In a speech in West Berlin, US President John F. Kennedy says: “Today in the world of freedom, the proudest boast is ‘Ich bin ein Berliner’.”

    Timeline Image June 26, 1963


  • 4

    US President Ronald Reagan, visiting West Berlin, calls on Mikhail Gorbachev, leader of the USSR, to “tear down this wall.”

    Timeline Image June 12, 1987


  • 5

    The East German government lifts travel restrictions, and crowds begin dismantling the wall.

    Timeline Image Nov. 9, 1989


  • 6

    West and East Germany are reunified as the Federal Republic of Germany.


  • 7

    Gorbachev resigns as president of the Soviet Union, replaced by Boris Yeltsin as president of the new state of Russia.

    Timeline Image Dec. 25, 1991

The Soviet bloc maintained for 40 years that the purpose of the wall was not to keep its people in, but to keep the “fascist West” out — a claim somewhat diluted by the facts. Between 1961 and 1989, more than 5,000 East Germans defeated the wall — whether by tunneling under it, flying over it or simply driving straight through it. The number who traveled in the opposite direction is not thought to be large.

The wall, and all it represented, were a red rag to successive US presidents. Less than two years after its construction, John F. Kennedy told a crowd of 450,000 in West Berlin: “All free men, wherever they may live, are citizens of Berlin, and therefore, as a free man, I take pride in the words, ‘Ich bin ein Berliner!’” Pedants (and bakers) pointed out that he had declared himself to be a jam-filled German pastry, but the point was made.

Twenty-four years later, in a speech at the Brandenburg Gate, Ronald Reagan directly challenged Soviet leader Mikhail Gorbachev: “If you seek peace, if you seek prosperity for the Soviet Union and Eastern Europe … Mr. Gorbachev, tear down this wall!”

Reagan did not have long to wait. As he spoke, the Soviet dominoes were beginning to tumble. The communist government in Poland was booted out of office. Hungary dismantled the fence along its border with Austria, and 13,000 East Germans took that route to the West. There was unrest in Czechoslovakia. East Germany’s puppet leader Erich Honeker resigned in October 1989, having predicted that the wall would stand for another 100 years. He was, as he had been for most of life, wrong.

In the end, the wall came down even more quickly than it went up. After a bungled press conference by an East Berlin Communist Party official on Nov. 9, apparently relaxing the regulations on travel to the West, thousands of jubilant East Germans massed at the wall and demanded that the crossing gates be opened. The more enterprising climbed on top, where they were joined by their brothers and sisters from the other side. Vastly outnumbered and without orders (their commanders were equally confused), the guards simply stood aside. The wall had fallen.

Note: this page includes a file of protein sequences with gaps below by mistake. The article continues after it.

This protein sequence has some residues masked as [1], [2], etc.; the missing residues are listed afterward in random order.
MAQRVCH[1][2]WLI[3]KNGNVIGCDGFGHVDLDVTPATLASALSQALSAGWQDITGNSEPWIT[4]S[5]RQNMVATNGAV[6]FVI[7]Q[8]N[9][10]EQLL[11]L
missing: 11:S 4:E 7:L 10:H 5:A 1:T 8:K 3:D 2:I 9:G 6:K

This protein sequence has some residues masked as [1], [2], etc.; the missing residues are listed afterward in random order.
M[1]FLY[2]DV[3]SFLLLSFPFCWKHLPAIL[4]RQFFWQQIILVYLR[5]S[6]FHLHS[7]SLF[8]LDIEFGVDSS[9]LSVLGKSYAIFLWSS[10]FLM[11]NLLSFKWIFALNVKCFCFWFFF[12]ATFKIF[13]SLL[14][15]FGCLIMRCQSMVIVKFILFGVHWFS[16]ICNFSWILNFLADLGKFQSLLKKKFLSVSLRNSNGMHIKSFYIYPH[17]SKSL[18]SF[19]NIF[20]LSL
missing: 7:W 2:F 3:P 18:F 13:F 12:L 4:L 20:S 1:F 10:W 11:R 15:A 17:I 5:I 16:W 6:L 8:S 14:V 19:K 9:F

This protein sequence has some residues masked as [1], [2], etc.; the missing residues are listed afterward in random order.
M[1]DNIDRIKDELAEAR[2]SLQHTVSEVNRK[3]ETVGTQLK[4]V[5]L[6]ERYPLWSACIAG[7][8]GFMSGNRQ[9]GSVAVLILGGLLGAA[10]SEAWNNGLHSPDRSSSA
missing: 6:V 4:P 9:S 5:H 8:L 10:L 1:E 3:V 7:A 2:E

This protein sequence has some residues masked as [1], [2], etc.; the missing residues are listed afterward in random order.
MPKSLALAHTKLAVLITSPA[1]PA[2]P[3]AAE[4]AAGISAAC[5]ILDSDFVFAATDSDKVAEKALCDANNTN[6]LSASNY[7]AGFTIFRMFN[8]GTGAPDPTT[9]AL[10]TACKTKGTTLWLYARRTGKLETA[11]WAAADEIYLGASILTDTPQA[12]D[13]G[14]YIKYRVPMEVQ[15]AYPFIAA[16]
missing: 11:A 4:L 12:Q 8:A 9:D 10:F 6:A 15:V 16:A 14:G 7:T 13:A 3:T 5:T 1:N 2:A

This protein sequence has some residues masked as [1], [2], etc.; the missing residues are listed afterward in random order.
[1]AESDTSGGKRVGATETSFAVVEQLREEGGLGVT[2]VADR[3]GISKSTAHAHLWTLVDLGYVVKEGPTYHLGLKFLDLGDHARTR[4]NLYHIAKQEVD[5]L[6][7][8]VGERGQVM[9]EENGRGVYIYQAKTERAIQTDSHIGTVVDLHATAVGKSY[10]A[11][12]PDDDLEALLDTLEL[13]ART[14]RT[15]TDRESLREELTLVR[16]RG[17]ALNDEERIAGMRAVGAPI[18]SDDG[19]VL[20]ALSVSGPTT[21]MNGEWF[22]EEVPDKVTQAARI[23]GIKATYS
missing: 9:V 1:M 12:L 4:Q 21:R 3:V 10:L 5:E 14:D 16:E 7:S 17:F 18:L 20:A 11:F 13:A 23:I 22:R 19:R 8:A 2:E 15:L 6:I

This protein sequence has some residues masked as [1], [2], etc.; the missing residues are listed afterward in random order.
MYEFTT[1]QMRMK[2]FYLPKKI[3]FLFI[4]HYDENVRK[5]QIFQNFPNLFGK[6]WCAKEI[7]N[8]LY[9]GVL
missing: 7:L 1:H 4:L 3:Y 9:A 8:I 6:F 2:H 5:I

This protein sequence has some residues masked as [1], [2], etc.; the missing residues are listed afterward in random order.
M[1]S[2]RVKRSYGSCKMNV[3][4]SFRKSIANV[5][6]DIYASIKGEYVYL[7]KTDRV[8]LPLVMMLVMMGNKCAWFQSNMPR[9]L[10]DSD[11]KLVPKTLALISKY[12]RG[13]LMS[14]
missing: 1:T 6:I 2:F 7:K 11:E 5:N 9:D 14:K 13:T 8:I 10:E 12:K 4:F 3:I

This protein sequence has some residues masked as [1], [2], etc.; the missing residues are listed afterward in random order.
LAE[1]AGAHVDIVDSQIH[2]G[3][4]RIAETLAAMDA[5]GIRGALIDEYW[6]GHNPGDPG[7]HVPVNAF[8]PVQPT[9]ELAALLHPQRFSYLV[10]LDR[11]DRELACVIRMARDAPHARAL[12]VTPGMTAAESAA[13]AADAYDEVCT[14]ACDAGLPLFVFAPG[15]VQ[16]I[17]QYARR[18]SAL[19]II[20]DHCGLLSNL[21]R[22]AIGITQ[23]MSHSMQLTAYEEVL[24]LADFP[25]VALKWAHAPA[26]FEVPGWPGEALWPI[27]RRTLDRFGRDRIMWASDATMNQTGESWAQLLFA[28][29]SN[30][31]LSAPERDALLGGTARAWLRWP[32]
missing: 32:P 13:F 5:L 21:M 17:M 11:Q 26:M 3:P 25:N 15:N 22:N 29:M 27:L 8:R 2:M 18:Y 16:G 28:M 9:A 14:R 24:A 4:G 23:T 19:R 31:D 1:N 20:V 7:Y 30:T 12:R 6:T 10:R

“Twenty-eight years after locking its citizens in one of the largest prisons ever constructed through the Berlin Wall, the East German regime has given in to the irresistible pressure of freedom.”

From an editorial in Arab News on Nov. 11, 1989

The beaming, blond-haired young man at the immigration counter in Berlin’s Tegel Airport was friendly but firm. “No need!” he declared. “No need to stamp the passport! Today we’re one country once more! A historic day!” We all pleaded: “But you don’t understand, that’s precisely why we want our passports stamped.”

Eventually the pfennig dropped. With Teutonic efficiency, desks were set up in one corner of the arrivals lounge, in front of which anyone with a sense of history queued up to have their passports stamped with that day’s date — Oct. 3, 1990, the day Germany was reunified.

In central Berlin, although the wall had been gone for less than a year, the only sign that it had ever been there was a narrow scar slicing through the heart of the city; the only sign, that is, until you crossed from what had been West into what had been East.




A page from the Arab News archive showing the news on Nov. 11, 1989.

The former was vibrant, a riot of color, and the parties seemed to have been going on since the previous November. The latter was grey — the streets were grey, the buildings were grey, even the people were grey, their faces blighted for a dull pallor betraying decades of poor diet.

Since then, the old East Germany has been playing catch-up, at an eye-watering reunification cost of €2 trillion ($2.14 trillion), but with considerable success — best personified by Angela Merkel. Brought up in the East German city of Leipzig from the age of 3 months, and a member of the official communist youth movement at the age of 14, she is now the right-wing chancellor of Germany. Reagan would be proud.

  • Ross Anderson, associate editor at Arab News, was on duty as a senior editor at Today newspaper in London the night the Berlin Wall came down. He visited Germany the following year, and was in Berlin on reunification day, Oct. 3